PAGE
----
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Related to ignorance: Ignorance is bliss
An intentional obliviousness to something that one knows to be true. I can't believe you're still smoking, despite knowing all the risks! Your willful ignorance just blows me away.
See also: ignorance
Ignorance is bliss.
Prov. Not knowing is better than knowing and worrying. A: I never knew that the kid who mows our lawn has been in trouble with the police. B: Ignorance is bliss!
Ignorance (of the law) is no excuse (for breaking it).
Prov. Even if you do not know that something is against the law, you can still be punished for doing it. (An ancient legal principle.) Police officer: I'm giving you a speeding ticket. Motorist: But I didn't know I was exceeding the speed limit! Police officer: Ignorance of the law is no excuse for breaking it. Terry protested that he didn't know it was illegal to break the windows of an abandoned building, but the judge informed him that ignorance of the law was no excuse.
keep someone in ignorance (about someone or something)
to prevent someone from learning specific information about someone or something. I think we had better keep them all in ignorance about the money for a while. I don't know about her. I have kept my self in ignorance on purpose.
Where ignorance is bliss, 'tis folly to be wise.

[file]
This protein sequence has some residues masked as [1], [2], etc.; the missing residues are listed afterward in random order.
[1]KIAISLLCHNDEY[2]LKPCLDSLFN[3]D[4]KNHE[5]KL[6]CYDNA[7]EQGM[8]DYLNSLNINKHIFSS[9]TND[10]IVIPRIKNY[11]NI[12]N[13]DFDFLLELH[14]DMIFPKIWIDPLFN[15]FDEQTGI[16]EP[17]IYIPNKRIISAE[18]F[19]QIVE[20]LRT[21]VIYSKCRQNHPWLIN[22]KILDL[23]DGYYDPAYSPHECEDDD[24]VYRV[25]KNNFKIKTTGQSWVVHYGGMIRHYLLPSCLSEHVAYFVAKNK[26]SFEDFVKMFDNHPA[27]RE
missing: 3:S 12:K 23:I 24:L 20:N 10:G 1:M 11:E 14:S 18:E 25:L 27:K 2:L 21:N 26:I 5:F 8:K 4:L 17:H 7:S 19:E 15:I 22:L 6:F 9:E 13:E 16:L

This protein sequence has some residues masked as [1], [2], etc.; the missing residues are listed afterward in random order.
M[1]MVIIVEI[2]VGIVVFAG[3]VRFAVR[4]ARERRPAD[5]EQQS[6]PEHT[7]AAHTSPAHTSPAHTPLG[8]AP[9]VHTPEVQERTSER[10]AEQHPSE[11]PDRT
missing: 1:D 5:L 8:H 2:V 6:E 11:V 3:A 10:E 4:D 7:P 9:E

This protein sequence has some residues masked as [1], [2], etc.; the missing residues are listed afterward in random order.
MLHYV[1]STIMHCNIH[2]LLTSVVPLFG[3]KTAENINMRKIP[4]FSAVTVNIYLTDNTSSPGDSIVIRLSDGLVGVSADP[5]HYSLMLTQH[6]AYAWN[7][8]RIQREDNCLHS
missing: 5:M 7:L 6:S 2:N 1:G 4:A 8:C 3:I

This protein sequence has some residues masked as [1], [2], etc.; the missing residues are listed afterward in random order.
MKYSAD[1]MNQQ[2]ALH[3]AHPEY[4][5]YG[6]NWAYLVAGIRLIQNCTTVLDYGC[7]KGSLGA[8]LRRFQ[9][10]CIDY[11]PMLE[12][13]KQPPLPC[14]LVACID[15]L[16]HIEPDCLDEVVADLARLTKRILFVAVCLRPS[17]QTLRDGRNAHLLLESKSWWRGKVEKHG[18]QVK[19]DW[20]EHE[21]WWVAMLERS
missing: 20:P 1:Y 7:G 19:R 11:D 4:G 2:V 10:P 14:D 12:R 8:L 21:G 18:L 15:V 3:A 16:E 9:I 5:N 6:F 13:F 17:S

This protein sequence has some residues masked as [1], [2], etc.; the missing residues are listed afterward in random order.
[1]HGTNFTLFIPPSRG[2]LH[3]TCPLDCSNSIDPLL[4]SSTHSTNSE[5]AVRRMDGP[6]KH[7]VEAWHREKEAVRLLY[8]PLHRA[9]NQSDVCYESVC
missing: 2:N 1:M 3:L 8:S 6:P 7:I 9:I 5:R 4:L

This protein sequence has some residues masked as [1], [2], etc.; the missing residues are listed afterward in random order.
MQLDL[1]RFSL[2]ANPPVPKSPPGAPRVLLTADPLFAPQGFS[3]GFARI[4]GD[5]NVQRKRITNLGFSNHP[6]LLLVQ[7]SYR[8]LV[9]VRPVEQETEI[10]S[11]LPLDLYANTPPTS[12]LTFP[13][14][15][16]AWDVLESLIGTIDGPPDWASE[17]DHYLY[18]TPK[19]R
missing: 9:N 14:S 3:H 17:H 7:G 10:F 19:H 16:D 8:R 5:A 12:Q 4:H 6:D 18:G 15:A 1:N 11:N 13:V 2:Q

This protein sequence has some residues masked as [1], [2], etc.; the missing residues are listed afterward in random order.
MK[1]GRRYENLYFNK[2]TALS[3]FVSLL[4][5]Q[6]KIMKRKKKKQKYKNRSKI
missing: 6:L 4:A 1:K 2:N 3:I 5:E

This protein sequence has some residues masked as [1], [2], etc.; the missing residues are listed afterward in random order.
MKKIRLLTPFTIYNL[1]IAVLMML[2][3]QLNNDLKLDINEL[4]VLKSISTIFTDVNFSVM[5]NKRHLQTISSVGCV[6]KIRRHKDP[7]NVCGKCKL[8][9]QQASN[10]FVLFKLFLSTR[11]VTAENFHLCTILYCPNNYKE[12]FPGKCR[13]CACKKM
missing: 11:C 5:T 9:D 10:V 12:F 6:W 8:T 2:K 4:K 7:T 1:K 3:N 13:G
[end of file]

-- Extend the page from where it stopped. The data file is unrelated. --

Prov. If knowing something makes you unhappy, it would be better not to know it. (Also the cliché: ignorance is bliss.) Ellen: The doctor didn't tell Dad that Mom probably won't recover from her illness. Do you think we should tell him? Bill: No. It would only make him unhappy and ruin their last months together. Where ignorance is bliss, 'tis folly to be wise.
Ignorance is bliss.
something that you say which means if you do not know about a problem or an unpleasant fact, you do not worry about it I wish the newspapers would stop telling us about the dangers of eating meat. It seems to me ignorance is bliss.
ignorance is bliss
What you don't know won't hurt you. For example, She decided not to read the critics' reviews-ignorance is bliss. Although its truth may be dubious at best, this idea has been expressed since ancient times. The actual wording, however, comes from Thomas Gray's poem, "Ode on a Distant Prospect of Eton College" (1742): "Where ignorance is bliss, 'tis folly to be wise."